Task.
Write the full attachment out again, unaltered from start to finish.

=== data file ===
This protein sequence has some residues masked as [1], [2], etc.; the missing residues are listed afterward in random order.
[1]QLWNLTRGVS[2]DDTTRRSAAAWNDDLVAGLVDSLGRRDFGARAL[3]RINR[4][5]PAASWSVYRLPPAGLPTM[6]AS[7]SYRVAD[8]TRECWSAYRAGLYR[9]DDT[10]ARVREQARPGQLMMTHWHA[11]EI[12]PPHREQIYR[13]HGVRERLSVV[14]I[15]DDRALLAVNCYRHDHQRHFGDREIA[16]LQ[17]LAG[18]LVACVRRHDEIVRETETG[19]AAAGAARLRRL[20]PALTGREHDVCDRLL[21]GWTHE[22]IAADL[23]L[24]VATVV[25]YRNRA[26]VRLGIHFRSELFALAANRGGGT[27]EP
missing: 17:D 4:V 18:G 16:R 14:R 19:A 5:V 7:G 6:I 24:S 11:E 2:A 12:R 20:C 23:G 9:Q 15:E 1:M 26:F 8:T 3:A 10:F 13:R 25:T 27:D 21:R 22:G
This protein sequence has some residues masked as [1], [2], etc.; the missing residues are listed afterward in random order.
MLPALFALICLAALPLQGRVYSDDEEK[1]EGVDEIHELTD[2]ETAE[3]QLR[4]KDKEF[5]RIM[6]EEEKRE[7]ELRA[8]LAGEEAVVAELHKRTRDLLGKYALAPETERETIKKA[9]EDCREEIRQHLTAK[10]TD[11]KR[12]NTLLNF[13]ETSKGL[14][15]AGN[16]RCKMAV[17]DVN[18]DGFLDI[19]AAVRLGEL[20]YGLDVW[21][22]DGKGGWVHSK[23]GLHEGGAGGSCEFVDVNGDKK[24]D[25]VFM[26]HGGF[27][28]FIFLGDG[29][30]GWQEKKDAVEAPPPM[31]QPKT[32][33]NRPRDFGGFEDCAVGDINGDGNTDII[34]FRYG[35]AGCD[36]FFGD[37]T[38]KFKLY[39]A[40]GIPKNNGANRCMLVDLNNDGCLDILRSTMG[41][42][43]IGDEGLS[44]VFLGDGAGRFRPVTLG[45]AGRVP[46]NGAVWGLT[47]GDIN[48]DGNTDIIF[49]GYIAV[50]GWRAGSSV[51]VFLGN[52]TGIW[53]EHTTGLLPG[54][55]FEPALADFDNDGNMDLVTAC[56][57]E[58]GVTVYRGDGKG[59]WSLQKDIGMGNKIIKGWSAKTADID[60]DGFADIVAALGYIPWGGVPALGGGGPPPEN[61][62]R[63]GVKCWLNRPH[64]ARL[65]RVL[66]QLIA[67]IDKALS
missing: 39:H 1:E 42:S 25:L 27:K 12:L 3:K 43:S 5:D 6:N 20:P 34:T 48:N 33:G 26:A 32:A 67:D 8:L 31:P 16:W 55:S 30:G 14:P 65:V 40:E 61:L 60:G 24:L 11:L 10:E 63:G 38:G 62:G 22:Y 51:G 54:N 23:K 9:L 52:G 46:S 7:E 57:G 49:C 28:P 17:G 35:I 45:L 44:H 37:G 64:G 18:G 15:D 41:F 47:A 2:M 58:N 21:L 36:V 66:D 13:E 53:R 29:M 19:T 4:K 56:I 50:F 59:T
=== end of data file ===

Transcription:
This protein sequence has some residues masked as [1], [2], etc.; the missing residues are listed afterward in random order.
[1]QLWNLTRGVS[2]DDTTRRSAAAWNDDLVAGLVDSLGRRDFGARAL[3]RINR[4][5]PAASWSVYRLPPAGLPTM[6]AS[7]SYRVAD[8]TRECWSAYRAGLYR[9]DDT[10]ARVREQARPGQLMMTHWHA[11]EI[12]PPHREQIYR[13]HGVRERLSVV[14]I[15]DDRALLAVNCYRHDHQRHFGDREIA[16]LQ[17]LAG[18]LVACVRRHDEIVRETETG[19]AAAGAARLRRL[20]PALTGREHDVCDRLL[21]GWTHE[22]IAADL[23]L[24]VATVV[25]YRNRA[26]VRLGIHFRSELFALAANRGGGT[27]EP
missing: 17:D 4:V 18:G 16:R 14:R 19:A 5:V 7:G 6:I 24:S 11:E 2:A 12:R 20:C 23:G 9:Q 15:E 1:M 26:F 8:T 3:A 10:F 13:R 25:T 27:D 21:R 22:G
This protein sequence has some residues masked as [1], [2], etc.; the missing residues are listed afterward in random order.
MLPALFALICLAALPLQGRVYSDDEEK[1]EGVDEIHELTD[2]ETAE[3]QLR[4]KDKEF[5]RIM[6]EEEKRE[7]ELRA[8]LAGEEAVVAELHKRTRDLLGKYALAPETERETIKKA[9]EDCREEIRQHLTAK[10]TD[11]KR[12]NTLLNF[13]ETSKGL[14][15]AGN[16]RCKMAV[17]DVN[18]DGFLDI[19]AAVRLGEL[20]YGLDVW[21][22]DGKGGWVHSK[23]GLHEGGAGGSCEFVDVNGDKK[24]D[25]VFM[26]HGGF[27][28]FIFLGDG[29][30]GWQEKKDAVEAPPPM[31]QPKT[32][33]NRPRDFGGFEDCAVGDINGDGNTDII[34]FRYG[35]AGCD[36]FFGD[37]T[38]KFKLY[39]A[40]GIPKNNGANRCMLVDLNNDGCLDILRSTMG[41][42][43]IGDEGLS[44]VFLGDGAGRFRPVTLG[45]AGRVP[46]NGAVWGLT[47]GDIN[48]DGNTDIIF[49]GYIAV[50]GWRAGSSV[51]VFLGN[52]TGIW[53]EHTTGLLPG[54][55]FEPALADFDNDGNMDLVTAC[56][57]E[58]GVTVYRGDGKG[59]WSLQKDIGMGNKIIKGWSAKTADID[60]DGFADIVAALGYIPWGGVPALGGGGPPPEN[61][62]R[63]GVKCWLNRPH[64]ARL[65]RVL[66]QLIA[67]IDKALS
missing: 39:H 1:E 42:S 25:L 27:K 12:L 3:K 43:S 5:D 6:N 20:P 34:T 48:N 33:G 26:A 32:A 67:D 8:L 31:P 16:W 55:S 30:G 14:P 65:V 40:E 61:L 60:G 24:L 11:L 10:E 63:G 38:G 62:G 22:Y 51:G 54:N 23:K 9:L 52:G 46:S 7:E 57:G 49:C 28:P 17:G 35:I 45:L 44:H 37:G 64:G 18:G 15:D 41:F 47:A 2:M 58:N 21:L 36:V 66:D 13:E 53:R 29:M 19:T 4:K 56:I 50:F 59:T